Tienpont has conducted intensive research in recent months into the feasibility of the Dutch entry: “Now is the chance for the Netherlands to get a Dutch challenger on the water for the first time in history. The design of the AC75 and the technical specifications are right for the Dutch maritime and aviation industry.

“The America’s Cup has worked 168 years as a delivery room for technology development. The Dutch maritime sector is a recognized world leader; it is now a question of using that leadership to achieve success in participating in the 36th America’s Cup. Add to that the fact that our competitive sailors are among the best in the world.”

The DutchSail Foundation has set itself the goal of establishing a continuity-based connection between government, centers of excellence, and the business community in the field of marine and maritime innovation and sailing. Through mutual cooperation, economic and sporting opportunities are created around increasingly relevant social themes; climate and energy, food, water, health, circular economy, and safety.

The vision of DutchSail points to youth as a starting point. Where water sports clubs and, by extension, the Water Sports Association, focus on the link from youth to Olympic sailing; DutchSail takes the position to develop the link from youth to professional (offshore) sailing.

“With this initiative, DutchSail explicitly fills a big gap in the talent development of our sport,” explains DutchSail Foundation board member Michiel van Dis. “DutchSail will make it possible for Dutch youth to build a career in the magical world of international hi-tech competitive sailing. The possibilities are unprecedented.”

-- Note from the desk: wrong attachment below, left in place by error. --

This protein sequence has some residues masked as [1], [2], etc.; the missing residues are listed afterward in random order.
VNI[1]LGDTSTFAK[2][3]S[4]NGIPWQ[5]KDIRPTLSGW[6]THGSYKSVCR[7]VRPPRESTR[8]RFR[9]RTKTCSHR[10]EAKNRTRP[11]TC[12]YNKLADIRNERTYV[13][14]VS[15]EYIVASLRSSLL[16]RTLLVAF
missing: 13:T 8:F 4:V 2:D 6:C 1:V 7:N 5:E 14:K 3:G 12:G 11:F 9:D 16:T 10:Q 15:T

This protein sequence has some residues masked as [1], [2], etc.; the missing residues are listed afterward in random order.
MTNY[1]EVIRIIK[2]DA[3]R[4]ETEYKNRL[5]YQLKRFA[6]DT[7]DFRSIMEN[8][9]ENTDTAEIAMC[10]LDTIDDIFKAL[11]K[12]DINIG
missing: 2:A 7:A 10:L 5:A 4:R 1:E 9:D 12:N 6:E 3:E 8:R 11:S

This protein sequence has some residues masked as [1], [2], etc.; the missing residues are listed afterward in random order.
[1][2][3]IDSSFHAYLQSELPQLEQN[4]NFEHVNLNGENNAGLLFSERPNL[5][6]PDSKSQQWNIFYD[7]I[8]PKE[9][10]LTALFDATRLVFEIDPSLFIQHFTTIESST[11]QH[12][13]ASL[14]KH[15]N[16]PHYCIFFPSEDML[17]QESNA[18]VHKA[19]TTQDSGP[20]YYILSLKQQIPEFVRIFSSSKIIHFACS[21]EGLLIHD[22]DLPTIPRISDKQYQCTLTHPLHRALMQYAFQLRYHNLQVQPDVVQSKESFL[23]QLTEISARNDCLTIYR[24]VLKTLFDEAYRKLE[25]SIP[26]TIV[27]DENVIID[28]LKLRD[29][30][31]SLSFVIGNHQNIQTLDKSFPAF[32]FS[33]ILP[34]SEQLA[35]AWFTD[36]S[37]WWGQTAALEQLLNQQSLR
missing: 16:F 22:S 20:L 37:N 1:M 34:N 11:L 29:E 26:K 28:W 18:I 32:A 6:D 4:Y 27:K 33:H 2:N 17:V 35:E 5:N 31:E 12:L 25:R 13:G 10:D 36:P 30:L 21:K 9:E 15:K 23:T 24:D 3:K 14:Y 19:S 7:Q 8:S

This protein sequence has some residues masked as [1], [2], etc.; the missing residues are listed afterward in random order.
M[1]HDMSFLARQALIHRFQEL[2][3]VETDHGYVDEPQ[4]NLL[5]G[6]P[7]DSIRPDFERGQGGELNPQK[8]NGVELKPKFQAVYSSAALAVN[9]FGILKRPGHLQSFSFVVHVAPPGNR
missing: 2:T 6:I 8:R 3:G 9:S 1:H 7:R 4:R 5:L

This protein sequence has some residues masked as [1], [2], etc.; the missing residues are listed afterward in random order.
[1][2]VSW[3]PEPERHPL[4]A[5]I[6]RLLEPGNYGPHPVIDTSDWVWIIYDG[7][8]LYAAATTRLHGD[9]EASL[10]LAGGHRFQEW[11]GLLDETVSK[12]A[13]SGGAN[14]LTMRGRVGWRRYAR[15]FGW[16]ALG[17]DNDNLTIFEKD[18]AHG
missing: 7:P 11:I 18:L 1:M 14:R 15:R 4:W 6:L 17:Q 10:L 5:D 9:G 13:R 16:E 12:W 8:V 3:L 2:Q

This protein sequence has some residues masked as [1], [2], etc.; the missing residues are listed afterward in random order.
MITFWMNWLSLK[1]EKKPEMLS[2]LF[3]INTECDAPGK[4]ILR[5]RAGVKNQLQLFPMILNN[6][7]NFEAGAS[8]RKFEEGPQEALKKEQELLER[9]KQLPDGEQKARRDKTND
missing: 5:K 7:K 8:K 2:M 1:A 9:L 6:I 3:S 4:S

DutchSail will start as a challenger in the America’s Cup in 2021. The America’s Cup is a global driver in innovation and technology. It gives the Netherlands a wonderful opportunity to profile itself with knowledge and innovation focused on sustainability, life science and performance in combination with the most iconic top sporting event in the world. A competition spectacle for a crowd of millions that brings together the top sailors, designers and builders from countries that rely on their innovative and advanced technology industry.

In addition to Challenges from Italy, USA, and Great Britain that were accepted during the initial entry period (January 1 to June 30, 2018), eight additional Notices of Challenge were received by the late entry deadline on November 30, 2018. Of those eight submittals, entries from Malta, USA, and The Netherlands have also been accepted. Here’s the current list:

• Emirates Team New Zealand (NZL)

• Luna Rossa (ITA) – Challenger of Record
• American Magic (USA)
• Malta Altus Challenge (MLT)
• Stars & Stripes Team USA (USA)
• DutchSail (NED)

Key America’s Cup dates:
✔ September 28, 2017: 36th America’s Cup Protocol released
✔ November 30, 2017: AC75 Class concepts released to key stakeholders
✔ January 1, 2018: Entries for Challengers open
✔ March 31, 2018: AC75 Class Rule published
✔ June 30, 2018: Entries for Challengers close
✔ August 31, 2018: Location of the America’s Cup Match and The PRADA Cup confirmed
✔ August 31, 2018: Specific race course area confirmed
✔ November 30, 2018: Late entries deadline
✔ March 31, 2019: Boat 1 can be launched (DELAYED)
✔ 2nd half of 2019: 2 x America’s Cup World Series Preliminary Events (CANCELLED)
February 1, 2020: Boat 2 can be launched
During 2020: 3 x America’s Cup World Series Preliminary Events
December 10-20, 2020: America’s Cup Christmas Race
January and February 2021: The PRADA Cup Challenger Selection Series
March 2021: The America’s Cup Match